Around 1990, the top marketing guy at Coors, Bob Rechholtz, announced that he was leaving the brewery "to pursue other interests," as those sorts of releases commonly put it, often as euphemism for a forced exit. In this case, however, the exit wasn't forced. A real visionary in many ways, Bob had been the force behind Zima, and so it could be argued, he is the father of the alternative malt beverage category. Now he set out on a new mission, one he had crafted all on his own. Bob wanted to tap "the next huge opportunity in the drinks business."
Alas, we all missed the biggest growth segment in the beverage business. Now a $25 billion category, but back then, there was no such thing as an energy drink to give you wings. And no brewer was much interested in looking for that opportunity.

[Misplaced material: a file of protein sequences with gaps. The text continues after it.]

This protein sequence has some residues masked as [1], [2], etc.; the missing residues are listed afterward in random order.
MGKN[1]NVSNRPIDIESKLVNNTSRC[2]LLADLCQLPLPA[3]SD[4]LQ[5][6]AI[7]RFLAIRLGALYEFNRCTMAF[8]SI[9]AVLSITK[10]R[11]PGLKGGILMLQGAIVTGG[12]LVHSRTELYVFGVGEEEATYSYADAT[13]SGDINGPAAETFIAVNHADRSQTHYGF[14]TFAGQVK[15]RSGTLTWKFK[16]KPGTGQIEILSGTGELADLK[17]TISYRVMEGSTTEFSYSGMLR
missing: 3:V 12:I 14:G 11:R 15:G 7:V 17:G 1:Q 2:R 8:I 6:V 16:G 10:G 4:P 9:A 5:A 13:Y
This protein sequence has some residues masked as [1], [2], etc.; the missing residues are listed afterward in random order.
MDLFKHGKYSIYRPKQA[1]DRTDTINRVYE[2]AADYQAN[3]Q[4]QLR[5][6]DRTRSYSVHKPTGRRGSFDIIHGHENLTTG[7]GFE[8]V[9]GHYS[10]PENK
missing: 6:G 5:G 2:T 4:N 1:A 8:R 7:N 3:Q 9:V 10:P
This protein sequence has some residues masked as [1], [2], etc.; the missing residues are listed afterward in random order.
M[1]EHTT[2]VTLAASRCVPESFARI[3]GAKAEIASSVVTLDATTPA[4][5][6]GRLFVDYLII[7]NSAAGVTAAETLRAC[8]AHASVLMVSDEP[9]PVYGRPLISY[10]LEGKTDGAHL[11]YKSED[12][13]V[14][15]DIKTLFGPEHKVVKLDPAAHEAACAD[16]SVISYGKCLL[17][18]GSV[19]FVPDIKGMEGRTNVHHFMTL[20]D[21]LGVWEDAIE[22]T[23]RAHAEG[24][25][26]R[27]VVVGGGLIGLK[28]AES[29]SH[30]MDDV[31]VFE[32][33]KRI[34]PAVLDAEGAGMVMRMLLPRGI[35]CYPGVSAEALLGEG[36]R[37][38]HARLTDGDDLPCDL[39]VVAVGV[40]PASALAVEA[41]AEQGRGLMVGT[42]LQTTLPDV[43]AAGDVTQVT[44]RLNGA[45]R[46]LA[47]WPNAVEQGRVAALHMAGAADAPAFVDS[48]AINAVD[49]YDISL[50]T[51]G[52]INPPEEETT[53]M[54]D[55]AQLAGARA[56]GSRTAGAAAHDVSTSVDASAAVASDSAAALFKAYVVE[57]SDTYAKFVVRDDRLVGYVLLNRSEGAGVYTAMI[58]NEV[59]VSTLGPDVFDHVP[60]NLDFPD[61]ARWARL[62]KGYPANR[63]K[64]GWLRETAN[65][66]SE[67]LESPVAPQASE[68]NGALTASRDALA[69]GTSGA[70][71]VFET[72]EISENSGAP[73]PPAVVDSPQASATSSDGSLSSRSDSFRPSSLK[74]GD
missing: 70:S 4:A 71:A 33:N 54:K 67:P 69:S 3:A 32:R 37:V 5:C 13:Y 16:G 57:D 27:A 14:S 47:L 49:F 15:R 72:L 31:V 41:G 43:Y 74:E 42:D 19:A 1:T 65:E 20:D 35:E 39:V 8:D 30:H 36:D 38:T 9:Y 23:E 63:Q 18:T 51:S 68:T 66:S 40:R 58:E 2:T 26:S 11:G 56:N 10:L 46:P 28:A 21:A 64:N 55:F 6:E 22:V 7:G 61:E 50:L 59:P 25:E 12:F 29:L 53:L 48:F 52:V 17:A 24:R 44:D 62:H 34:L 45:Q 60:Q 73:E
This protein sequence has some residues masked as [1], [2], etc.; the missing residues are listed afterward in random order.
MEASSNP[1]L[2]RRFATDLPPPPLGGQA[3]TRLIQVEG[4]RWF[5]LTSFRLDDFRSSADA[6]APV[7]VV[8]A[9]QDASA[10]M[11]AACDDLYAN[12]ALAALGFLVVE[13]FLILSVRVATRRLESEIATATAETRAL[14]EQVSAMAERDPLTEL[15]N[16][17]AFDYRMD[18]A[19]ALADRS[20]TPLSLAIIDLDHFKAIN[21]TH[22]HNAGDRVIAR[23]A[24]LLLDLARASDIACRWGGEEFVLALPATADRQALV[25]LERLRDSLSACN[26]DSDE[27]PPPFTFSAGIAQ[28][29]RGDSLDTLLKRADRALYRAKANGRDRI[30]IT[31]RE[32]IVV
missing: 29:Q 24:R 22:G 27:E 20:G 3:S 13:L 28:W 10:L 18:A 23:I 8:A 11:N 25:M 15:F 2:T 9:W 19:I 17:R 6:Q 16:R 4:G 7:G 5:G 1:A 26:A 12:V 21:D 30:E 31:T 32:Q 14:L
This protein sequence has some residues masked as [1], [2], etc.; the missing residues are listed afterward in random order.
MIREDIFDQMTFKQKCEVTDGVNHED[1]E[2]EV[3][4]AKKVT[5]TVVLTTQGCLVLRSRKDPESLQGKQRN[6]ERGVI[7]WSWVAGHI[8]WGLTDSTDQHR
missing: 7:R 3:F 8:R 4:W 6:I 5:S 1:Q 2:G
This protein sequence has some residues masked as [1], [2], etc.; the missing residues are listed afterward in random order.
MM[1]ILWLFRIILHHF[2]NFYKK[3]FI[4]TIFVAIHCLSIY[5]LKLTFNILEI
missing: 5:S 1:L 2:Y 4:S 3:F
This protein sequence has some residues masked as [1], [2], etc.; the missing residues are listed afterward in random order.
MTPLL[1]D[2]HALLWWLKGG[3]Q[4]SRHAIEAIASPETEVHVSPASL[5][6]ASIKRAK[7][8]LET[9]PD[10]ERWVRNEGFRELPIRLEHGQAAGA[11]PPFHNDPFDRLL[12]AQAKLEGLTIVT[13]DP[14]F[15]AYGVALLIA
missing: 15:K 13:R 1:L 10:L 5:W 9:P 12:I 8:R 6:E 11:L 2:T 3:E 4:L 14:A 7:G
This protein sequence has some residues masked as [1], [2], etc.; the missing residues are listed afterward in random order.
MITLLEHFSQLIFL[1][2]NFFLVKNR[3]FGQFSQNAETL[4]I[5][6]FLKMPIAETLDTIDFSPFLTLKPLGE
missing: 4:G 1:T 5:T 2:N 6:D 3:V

Yesterday's announcement that Constellation Brands, the highly successful U.S. importer of Corona and Modelo beers was taking a serious financial stake in the world's largest publicly traded marijuana company, Canada's Canopy Growth Corporation, is a next-big-thing game-changer. In fact, it's not unreasonable to predict the cannabis-infused beverage market in the U.S. will in time dwarf Red Bull, and who knows, may even challenge beer.
Will these new beverages be called relaxation drinks, get-aways, mellow brews, or something else? Regardless, there is strong appeal to this product idea. Because one thing is certain: a safe, legal, mood-altering drug in a glass is a winning proposition.
The future is never perfectly clear and there are plenty of hurdles ahead, not least of all, government regulation. Distribution will also be a challenge as beer distributors will want to benefit from the growth potential of these marijuana beverages. Constellation (and its followers) may well resist that. Regardless, this seems a watershed--"seizing the high ground" (pun intended)-- moment in the beverage business.
Somewhere in North Carolina, Bob Rechholtz has a knowing, satisfied smile on his face.